Don't blame the middle classes for ruining Glastonbury

Iron Maiden's Bruce Dickinson – a rich man – has blamed the middle classes for making the festival too 'bourgeois'. But is it so wrong to care about clean lavatories?

Don't you feel a bit sorry for the poor middle classes? They can't do anything right. Now they're ruining Glastonbury. It's become "the most bourgeois thing on the planet", says Bruce Dickinson of Iron Maiden, and he vows never to play there.

I think he's being a bit mean. We middle classes are not all conventional, capitalist, materialistic, home-owning bores, I promise you. We are a rainbow class. Some of us have fun drinking beer, throwing it about and wallowing in filth, some of us prefer chablis in a glass, some of us are wild and vulgar, some are polite and twitchy, some of us care about the state of lavatories, some do not.

My grandma, a working-class street trader, would never have tolerated the old-style Glastonbury lavatories. My parents, who clambered up from working class to self-made nouveau riche ("jumped-up", Rosemary called it, in an unguarded moment) would rather have burst than use one, and now I, a proper middle-class person, tried an early festival lavatory and was so traumatised by it that I never, ever went again.

So there you are – a family spanning all classes, except upper, and all desperate for lovely clean lavatories. People have drowned in those festival lavatories; revellers have fled the overflow. Who – working, middle or upper class – would not long for an upgrade?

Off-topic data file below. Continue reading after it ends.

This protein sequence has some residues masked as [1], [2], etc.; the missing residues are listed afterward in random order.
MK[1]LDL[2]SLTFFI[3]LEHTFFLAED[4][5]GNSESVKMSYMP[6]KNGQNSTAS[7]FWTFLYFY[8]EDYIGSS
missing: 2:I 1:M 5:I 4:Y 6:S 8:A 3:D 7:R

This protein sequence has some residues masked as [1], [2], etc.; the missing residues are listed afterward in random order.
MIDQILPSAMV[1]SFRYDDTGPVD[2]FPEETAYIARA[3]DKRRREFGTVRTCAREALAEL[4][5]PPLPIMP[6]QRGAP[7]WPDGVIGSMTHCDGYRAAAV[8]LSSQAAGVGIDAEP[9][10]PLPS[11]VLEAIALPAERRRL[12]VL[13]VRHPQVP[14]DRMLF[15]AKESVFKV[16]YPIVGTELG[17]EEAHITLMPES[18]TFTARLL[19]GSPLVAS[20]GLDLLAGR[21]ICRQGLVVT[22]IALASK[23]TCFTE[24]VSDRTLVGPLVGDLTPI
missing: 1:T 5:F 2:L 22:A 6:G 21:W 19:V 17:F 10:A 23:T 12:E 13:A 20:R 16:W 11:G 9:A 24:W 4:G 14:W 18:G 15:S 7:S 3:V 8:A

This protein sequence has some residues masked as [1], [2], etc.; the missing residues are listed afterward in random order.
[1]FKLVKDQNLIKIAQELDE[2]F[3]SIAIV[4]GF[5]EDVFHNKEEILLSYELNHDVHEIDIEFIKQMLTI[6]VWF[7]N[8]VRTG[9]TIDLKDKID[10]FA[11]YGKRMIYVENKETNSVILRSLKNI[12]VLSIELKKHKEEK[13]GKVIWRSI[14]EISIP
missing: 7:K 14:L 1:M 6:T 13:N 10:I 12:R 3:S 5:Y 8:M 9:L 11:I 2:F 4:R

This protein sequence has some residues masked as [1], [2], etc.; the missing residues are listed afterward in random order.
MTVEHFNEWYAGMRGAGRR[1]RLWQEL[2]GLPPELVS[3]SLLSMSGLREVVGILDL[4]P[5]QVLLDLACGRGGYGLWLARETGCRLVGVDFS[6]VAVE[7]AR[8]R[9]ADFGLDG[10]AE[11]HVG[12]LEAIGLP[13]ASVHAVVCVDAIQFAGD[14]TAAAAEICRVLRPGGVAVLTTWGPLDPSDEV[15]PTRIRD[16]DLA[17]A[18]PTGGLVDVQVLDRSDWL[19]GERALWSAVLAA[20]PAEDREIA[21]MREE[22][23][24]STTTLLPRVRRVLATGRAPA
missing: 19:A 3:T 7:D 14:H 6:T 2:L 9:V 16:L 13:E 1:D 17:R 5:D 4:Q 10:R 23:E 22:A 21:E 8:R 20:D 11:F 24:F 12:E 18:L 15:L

I must declare an interest. My daughter will be at the new germ-free Glasto with 40 volunteer litter pickers, screening a new documentary to raise money for children living on distant rubbish tips, so that they may have clean clothes, schools and lovely hygienic lavatories, which they also long for. What class are they?

I've had row after row about who is and who isn't working/middle class. Why does anyone give a toss? But they do. We middle-class people are often reviled by creatures such as Dickinson, a very wealthy man. But what are we meant to do? Line ourselves up on the banks of the Thames at dawn to be shot? We can't help it if our parents moved to the suburbs and made us play the piano. We too all bleed. Give us a break. And pleasantly scented lavatories.


Michele Hanson

The GuardianTramp

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